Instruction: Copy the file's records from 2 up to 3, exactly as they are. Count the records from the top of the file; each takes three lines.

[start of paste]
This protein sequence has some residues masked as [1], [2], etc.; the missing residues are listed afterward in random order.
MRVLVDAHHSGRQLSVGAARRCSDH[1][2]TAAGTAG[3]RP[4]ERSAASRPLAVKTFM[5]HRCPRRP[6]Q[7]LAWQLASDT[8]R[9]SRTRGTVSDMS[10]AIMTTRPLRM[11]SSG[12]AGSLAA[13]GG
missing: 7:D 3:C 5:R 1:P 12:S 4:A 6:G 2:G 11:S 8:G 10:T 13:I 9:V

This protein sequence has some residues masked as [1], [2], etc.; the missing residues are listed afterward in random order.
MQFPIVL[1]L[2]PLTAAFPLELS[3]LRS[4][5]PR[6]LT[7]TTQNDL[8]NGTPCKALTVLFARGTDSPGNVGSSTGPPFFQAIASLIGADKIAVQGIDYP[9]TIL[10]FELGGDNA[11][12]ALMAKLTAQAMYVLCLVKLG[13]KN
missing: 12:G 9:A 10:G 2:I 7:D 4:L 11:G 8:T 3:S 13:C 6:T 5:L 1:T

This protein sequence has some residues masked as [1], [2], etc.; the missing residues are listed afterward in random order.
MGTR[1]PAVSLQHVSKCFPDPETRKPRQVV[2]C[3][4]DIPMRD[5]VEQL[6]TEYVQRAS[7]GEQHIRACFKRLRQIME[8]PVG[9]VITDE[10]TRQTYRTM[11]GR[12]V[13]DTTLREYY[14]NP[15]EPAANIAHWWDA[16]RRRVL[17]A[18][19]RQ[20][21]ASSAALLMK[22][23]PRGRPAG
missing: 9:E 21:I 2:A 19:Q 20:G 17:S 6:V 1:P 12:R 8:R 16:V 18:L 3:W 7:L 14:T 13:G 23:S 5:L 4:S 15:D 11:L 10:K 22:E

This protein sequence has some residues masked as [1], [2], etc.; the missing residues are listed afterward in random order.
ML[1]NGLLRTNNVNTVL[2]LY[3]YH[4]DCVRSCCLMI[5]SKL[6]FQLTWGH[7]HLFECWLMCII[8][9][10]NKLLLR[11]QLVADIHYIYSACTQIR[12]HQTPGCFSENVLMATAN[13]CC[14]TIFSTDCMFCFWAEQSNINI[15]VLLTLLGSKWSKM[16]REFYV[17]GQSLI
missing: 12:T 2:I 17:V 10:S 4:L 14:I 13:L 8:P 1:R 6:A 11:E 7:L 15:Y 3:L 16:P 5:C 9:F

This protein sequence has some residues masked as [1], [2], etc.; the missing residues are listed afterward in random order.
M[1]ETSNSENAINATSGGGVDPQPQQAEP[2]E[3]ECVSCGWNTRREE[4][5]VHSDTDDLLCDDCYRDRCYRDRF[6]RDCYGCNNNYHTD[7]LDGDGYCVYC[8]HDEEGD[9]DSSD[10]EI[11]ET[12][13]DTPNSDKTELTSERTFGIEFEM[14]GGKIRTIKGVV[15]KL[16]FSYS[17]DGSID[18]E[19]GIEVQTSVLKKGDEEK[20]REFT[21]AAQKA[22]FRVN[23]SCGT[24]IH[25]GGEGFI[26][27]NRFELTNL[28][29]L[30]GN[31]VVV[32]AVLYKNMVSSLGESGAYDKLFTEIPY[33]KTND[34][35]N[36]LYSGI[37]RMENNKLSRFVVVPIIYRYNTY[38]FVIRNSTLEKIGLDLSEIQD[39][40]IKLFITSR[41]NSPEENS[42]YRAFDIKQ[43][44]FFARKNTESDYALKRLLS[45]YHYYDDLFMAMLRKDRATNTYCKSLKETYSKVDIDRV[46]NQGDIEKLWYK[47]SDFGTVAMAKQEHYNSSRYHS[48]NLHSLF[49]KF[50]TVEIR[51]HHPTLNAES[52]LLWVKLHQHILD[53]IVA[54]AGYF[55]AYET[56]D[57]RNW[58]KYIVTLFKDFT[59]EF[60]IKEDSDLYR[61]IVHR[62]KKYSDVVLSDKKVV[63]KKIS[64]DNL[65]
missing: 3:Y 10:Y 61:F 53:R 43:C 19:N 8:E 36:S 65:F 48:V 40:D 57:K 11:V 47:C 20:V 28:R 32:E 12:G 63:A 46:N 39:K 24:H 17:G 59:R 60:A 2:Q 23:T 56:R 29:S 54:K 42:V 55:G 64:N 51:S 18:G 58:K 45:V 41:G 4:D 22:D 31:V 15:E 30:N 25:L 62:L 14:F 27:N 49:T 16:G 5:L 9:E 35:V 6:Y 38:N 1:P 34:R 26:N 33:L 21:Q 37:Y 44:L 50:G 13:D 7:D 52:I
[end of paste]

This protein sequence has some residues masked as [1], [2], etc.; the missing residues are listed afterward in random order.
MQFPIVL[1]L[2]PLTAAFPLELS[3]LRS[4][5]PR[6]LT[7]TTQNDL[8]NGTPCKALTVLFARGTDSPGNVGSSTGPPFFQAIASLIGADKIAVQGIDYP[9]TIL[10]FELGGDNA[11][12]ALMAKLTAQAMYVLCLVKLG[13]KN
missing: 12:G 9:A 10:G 2:I 7:D 4:L 11:G 8:T 3:S 13:C 6:T 5:L 1:T

This protein sequence has some residues masked as [1], [2], etc.; the missing residues are listed afterward in random order.
MGTR[1]PAVSLQHVSKCFPDPETRKPRQVV[2]C[3][4]DIPMRD[5]VEQL[6]TEYVQRAS[7]GEQHIRACFKRLRQIME[8]PVG[9]VITDE[10]TRQTYRTM[11]GR[12]V[13]DTTLREYY[14]NP[15]EPAANIAHWWDA[16]RRRVL[17]A[18][19]RQ[20][21]ASSAALLMK[22][23]PRGRPAG
missing: 9:E 21:I 2:A 19:Q 20:G 17:S 6:V 1:P 12:R 8:R 16:V 18:L 3:W 7:L 14:T 13:G 23:S 5:L 4:S 15:D 11:L 10:K 22:E